Thursday, October 09, 2008

MICHIGAN NEWS: Deer Baiting Ban Upheld

A judge Thursday let stand a ban on feeding and baiting deer in Michigan's Lower Peninsula, ruling the state had authority to issue the emergency rule after its first case of chronic wasting disease was detected.

The decision was a blow for farmers and store owners who sued because they're being hurt financially by the ban. Hunters place piles of bait -- beets, carrots, corn, apples and other produce -- in areas to attract deer.

After hearing arguments, Ingham County Circuit Judge Joyce Draganchuk acknowledged that a number of people earn a living by growing and selling the bait. But she said the Michigan Department of Natural Resources based its decision on "sound scientific management principles."

"It did it for the purpose of preserving deer and elk herd so that those who make their living from it may continue to do so in the future," Draganchuk said of the ban imposed Aug. 26. It's effective for six months and could be extended.

State attorneys defended the policy as a necessary precaution to prevent the spread of the disease.

It wasn't immediately known if the plaintiffs would file an appeal. Their attorney, Ed McNeely argued the ban was arbitrary and said arguments that it would stop the disease from spreading were "vastly overblown." A number of farmers and store owners watched the arguments in a Lansing courtroom.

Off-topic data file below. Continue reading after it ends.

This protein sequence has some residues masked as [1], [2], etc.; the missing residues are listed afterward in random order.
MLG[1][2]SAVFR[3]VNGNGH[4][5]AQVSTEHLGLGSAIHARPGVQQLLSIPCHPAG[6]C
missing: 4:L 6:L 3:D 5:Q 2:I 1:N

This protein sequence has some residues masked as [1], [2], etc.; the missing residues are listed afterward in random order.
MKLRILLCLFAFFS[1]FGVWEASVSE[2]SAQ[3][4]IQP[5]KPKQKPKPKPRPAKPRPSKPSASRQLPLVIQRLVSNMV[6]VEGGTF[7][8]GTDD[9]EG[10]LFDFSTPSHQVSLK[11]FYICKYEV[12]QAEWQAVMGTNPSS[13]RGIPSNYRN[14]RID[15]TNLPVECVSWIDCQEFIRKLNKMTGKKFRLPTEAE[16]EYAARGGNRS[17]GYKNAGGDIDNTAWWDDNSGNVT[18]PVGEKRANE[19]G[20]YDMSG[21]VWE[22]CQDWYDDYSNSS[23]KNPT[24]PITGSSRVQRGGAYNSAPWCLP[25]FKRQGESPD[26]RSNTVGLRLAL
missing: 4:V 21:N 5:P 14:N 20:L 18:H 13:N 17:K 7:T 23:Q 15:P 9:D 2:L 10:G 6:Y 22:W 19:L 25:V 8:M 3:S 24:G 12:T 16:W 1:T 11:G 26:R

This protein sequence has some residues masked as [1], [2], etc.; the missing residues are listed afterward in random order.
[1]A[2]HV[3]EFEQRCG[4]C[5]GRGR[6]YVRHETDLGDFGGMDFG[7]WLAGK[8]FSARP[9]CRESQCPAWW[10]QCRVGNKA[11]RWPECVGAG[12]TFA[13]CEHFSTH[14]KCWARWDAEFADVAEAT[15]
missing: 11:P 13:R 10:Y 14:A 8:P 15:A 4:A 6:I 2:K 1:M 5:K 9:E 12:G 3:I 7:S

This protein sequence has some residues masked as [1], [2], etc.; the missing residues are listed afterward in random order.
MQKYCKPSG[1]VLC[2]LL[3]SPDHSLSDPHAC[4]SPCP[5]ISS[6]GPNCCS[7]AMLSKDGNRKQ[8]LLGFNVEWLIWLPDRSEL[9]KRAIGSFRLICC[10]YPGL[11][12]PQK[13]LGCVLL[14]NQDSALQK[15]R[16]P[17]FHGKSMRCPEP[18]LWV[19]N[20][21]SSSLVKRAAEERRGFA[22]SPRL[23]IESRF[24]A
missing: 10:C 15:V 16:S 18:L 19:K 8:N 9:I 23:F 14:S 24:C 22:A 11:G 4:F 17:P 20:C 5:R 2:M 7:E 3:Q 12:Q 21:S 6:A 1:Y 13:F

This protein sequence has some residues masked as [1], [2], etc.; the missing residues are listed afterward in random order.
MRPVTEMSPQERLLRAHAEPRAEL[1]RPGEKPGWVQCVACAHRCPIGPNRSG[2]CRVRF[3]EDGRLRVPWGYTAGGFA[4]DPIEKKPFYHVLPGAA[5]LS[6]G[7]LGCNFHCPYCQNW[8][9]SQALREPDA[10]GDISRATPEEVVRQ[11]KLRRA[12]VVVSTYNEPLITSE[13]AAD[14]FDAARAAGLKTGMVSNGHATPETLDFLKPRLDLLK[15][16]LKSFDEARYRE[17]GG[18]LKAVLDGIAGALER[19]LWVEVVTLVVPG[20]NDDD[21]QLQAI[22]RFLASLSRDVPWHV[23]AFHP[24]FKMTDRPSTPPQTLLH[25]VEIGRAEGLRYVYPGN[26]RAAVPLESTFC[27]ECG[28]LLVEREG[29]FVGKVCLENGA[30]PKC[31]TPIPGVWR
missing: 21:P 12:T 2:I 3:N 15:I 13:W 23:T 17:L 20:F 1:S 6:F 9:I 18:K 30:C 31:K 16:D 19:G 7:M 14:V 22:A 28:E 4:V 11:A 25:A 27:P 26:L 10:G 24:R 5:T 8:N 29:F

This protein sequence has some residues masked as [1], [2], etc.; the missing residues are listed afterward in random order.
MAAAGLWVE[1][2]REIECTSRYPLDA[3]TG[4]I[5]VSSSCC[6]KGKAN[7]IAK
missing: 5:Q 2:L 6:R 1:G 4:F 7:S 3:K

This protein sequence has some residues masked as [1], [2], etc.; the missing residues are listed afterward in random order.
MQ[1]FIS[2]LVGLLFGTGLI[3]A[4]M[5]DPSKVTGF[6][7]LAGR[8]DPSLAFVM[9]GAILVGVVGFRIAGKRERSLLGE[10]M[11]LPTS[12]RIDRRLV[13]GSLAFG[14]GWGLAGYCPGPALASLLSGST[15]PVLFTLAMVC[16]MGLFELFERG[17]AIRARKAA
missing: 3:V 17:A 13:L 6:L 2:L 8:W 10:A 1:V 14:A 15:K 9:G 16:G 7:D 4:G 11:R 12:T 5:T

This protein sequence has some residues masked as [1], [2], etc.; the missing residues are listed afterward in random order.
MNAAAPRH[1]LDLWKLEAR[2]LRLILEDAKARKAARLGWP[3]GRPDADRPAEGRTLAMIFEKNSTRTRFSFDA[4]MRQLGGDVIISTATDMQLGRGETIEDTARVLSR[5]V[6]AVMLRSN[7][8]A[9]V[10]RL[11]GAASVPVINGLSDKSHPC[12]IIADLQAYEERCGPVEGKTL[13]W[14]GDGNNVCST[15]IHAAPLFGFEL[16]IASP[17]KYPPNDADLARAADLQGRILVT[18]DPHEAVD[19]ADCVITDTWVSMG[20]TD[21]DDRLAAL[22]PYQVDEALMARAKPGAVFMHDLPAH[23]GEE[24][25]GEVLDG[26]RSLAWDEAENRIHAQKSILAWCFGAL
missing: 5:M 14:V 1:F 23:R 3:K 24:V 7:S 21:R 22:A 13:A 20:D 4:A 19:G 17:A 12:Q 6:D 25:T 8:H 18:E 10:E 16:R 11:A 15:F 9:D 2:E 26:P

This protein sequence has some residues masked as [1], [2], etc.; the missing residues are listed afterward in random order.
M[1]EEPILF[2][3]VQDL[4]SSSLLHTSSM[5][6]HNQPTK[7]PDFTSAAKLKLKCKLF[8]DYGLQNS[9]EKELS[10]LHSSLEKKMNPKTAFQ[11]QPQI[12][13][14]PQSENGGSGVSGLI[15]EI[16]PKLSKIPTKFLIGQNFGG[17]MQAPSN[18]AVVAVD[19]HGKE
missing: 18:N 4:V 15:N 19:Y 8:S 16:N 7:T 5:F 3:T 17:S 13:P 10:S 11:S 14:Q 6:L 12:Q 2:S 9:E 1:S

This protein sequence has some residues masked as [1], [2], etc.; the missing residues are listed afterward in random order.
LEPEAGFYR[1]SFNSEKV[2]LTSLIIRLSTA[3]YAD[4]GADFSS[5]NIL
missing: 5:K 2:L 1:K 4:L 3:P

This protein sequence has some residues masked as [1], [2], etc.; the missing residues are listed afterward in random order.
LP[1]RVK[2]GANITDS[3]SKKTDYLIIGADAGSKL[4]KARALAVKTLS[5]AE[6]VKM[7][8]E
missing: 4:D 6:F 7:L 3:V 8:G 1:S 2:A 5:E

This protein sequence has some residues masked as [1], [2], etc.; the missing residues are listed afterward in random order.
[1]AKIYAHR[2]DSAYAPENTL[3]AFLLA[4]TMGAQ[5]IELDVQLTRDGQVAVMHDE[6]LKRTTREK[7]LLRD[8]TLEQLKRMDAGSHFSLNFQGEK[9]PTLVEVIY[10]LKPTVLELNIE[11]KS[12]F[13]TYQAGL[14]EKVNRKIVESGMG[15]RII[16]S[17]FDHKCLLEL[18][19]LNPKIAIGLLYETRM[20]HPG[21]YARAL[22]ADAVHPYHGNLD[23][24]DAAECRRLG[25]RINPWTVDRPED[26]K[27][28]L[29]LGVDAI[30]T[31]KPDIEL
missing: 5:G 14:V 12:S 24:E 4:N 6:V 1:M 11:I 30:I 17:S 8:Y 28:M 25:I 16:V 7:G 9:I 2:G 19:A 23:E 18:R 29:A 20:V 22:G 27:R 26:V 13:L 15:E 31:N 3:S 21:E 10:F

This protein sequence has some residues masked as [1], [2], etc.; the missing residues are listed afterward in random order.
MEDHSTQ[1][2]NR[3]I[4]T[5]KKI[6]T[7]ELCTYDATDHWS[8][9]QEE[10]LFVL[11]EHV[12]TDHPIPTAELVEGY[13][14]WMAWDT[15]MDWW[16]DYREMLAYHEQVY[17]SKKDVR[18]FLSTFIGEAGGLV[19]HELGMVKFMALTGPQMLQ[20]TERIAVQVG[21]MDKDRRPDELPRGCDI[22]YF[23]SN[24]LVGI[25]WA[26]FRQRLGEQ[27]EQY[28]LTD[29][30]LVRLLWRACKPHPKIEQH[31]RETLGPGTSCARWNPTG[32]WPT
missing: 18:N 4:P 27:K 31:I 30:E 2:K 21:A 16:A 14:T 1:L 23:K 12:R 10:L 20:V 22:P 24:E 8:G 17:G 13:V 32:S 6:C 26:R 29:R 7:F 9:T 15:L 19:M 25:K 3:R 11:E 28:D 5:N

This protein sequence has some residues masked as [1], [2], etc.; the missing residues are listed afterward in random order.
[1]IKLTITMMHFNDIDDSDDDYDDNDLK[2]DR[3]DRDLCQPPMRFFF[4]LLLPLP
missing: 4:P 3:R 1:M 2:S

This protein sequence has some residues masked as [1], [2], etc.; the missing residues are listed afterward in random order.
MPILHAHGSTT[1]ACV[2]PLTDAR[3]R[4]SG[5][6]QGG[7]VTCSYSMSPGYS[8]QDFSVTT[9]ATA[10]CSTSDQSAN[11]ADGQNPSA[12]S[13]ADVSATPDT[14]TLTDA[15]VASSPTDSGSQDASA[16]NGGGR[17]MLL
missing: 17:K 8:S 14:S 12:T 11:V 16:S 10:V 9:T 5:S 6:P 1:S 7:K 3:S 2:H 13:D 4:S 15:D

Mike Kinzel, part owner of Highland Fuel in Hartland, which sells $40,000 to $50,000 worth of deer feed, said afterward that he's concerned the ban could be in effect "forever" if the state doesn't start taking into consideration the overall financial hit to the hunting industry.

The infected deer was discovered at a captive deer operation near Grand Rapids. It's unknown if the disease exists in the wild deer population. Chronic wasting disease attacks the brains of infected deer and elk and produces small lesions that result in death.

It has never been shown to cause illness in humans.

"We are very pleased and felt all along we were doing the necessary and right thing," DNR spokeswoman Mary Dettloff said.

The state adopted a policy in 2002 that called for an immediate prohibition on feeding if chronic wasting disease were detected in either peninsula or within 50 miles of the state line.

Another part of the lawsuit pertaining to whether wildlife rehabilitation facilities can have fawns or not wasn't addressed Thursday.

Source: MLive

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